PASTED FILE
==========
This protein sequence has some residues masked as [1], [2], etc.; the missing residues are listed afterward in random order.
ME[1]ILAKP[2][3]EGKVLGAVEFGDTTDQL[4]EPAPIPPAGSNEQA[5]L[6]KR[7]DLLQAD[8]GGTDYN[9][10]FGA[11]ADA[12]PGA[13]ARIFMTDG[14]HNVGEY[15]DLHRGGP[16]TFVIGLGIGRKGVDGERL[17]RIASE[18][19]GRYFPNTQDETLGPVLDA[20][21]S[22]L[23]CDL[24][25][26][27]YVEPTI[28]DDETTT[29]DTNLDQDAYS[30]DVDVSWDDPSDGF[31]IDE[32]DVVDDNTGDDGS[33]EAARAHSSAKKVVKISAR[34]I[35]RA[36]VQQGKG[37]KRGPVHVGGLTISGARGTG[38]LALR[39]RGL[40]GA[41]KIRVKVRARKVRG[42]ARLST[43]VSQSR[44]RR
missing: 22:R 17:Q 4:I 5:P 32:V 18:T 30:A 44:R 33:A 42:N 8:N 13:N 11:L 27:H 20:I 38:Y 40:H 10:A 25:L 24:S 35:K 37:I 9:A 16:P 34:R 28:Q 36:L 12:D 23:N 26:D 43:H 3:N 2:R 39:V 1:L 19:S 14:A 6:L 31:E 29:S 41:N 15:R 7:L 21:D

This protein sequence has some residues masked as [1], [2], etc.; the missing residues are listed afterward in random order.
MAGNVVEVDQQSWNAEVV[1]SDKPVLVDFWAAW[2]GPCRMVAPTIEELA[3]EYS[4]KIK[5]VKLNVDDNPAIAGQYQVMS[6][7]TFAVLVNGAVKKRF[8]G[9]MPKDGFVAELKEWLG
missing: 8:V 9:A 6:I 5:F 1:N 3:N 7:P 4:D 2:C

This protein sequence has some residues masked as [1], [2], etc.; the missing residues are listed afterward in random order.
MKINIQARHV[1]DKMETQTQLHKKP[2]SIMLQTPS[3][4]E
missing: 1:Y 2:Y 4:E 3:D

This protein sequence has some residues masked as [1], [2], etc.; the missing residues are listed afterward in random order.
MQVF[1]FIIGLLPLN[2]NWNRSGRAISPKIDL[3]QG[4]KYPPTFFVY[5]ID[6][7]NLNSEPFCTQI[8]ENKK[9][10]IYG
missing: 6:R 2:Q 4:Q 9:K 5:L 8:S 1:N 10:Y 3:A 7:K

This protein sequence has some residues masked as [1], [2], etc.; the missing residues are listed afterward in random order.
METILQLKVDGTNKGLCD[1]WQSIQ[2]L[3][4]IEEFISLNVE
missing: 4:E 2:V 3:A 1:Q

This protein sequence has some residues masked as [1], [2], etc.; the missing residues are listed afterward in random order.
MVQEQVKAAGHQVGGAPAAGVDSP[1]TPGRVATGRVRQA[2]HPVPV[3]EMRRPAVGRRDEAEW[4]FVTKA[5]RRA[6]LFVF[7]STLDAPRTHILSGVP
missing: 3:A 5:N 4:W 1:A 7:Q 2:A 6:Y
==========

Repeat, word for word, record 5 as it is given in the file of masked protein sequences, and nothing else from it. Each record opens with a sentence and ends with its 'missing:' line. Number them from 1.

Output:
This protein sequence has some residues masked as [1], [2], etc.; the missing residues are listed afterward in random order.
METILQLKVDGTNKGLCD[1]WQSIQ[2]L[3][4]IEEFISLNVE
missing: 4:E 2:V 3:A 1:Q